Research reveals hearts are breaking at an alarming rate

A doctor uses a stethoscope to listen their patient's heart.
A doctor uses a stethoscope to listen their patient's heart. Photo credit Getty Images

New research confirms what Mariah Carey has known all along: “Heartbreaker, you got the best of me.”

In a study published Wednesday in the peer-reviewed Journal of the American Heart Association, scientists discovered hearts are breaking at an alarming rate.

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Broken heart syndrome — officially called Takotsubo cardiomyopathy — occurs when the heart is suddenly stunned. Generally a short-term, reversible condition, it's caused by severe physical or emotional stress. Medically known as apical ballooning syndrome, it causes the left ventricle to temporarily inflate and pump poorly. The balloon shape resembles a “tako-tsubo,” a Japanese fishing pot for octopus.

The condition can be life-threatening, but most patients recover fully after a month. Fortunately, recurrence is rare.

Nationwide, hospitals reported more than 135,000 cases of broken heart syndrome from 2006 to 2017. Although researchers found significant increases in the rates of the conditions in both women and men, women accounted for 88% of the cases. In addition, older women experienced the concerning condition at rates up to 12 times higher.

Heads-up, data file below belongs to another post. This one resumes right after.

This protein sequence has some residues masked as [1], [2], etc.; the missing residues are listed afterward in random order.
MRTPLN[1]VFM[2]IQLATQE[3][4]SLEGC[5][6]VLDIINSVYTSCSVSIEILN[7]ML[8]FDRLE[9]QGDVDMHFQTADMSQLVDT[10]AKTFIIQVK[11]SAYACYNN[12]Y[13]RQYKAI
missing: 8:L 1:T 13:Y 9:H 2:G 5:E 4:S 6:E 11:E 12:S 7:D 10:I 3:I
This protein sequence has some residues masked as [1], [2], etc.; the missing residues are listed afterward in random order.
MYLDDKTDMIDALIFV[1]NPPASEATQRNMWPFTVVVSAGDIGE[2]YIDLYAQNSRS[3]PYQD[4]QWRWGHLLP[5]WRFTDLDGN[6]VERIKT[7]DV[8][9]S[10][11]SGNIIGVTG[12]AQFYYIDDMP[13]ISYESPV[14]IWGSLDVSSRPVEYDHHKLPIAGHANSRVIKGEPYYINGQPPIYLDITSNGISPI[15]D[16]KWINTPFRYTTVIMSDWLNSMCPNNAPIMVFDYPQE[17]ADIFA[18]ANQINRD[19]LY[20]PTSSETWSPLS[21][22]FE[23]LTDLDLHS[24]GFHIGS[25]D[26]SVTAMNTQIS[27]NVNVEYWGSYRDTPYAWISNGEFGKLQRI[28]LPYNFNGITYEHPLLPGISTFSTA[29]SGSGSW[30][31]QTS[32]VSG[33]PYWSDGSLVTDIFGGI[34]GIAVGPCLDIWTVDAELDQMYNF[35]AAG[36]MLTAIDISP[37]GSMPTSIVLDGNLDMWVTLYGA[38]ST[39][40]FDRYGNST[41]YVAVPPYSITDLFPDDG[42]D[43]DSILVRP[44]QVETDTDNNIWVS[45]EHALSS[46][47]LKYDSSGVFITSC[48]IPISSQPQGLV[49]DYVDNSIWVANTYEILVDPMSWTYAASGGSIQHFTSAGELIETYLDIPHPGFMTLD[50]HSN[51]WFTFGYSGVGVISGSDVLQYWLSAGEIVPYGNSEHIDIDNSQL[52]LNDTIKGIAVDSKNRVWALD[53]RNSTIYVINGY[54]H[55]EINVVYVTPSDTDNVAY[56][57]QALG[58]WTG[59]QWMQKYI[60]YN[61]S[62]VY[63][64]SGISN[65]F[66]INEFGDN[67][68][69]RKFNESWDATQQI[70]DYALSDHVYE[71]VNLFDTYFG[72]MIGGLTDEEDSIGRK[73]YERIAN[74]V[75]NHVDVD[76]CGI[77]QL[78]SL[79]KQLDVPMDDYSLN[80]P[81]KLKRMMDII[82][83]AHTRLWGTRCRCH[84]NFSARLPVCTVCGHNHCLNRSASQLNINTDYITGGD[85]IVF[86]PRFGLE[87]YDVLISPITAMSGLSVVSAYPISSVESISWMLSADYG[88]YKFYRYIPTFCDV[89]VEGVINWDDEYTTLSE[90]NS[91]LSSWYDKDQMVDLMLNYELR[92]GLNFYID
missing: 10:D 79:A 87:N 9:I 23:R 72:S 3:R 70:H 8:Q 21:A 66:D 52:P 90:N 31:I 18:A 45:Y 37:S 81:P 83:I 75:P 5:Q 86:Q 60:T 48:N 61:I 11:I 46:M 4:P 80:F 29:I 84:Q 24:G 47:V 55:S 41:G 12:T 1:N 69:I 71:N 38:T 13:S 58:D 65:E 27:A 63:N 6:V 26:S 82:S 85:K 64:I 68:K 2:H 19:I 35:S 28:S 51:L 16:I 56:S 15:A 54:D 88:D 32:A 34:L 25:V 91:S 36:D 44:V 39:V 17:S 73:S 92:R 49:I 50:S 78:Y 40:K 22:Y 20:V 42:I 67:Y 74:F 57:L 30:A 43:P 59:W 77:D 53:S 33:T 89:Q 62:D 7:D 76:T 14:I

The study’s lead author, Dr. Susan Cheng, director of the Smidt Heart Institute at Cedars-Sinai Medical Center in Los Angeles, described the skyrocketing rates as intriguing and concerning.

Cheng said the condition has only recently become widely recognized by the medical community after the New England Journal of Medicine first published research about it in 2005. However, the condition had been studied heavily in Japan for decades, according to the American Heart Association.

“As we advance in age and take on more life and work responsibilities, we experience higher stress levels,” Cheng elaborated. “And with increasing digitization around every aspect of our lives, environmental stressors have also intensified.”

The study did not include patient data post-pandemic, so the findings reflect life before COVID-19. Nevertheless, Cheng said our new normal has had “profound effects on the heart-brain connection.”

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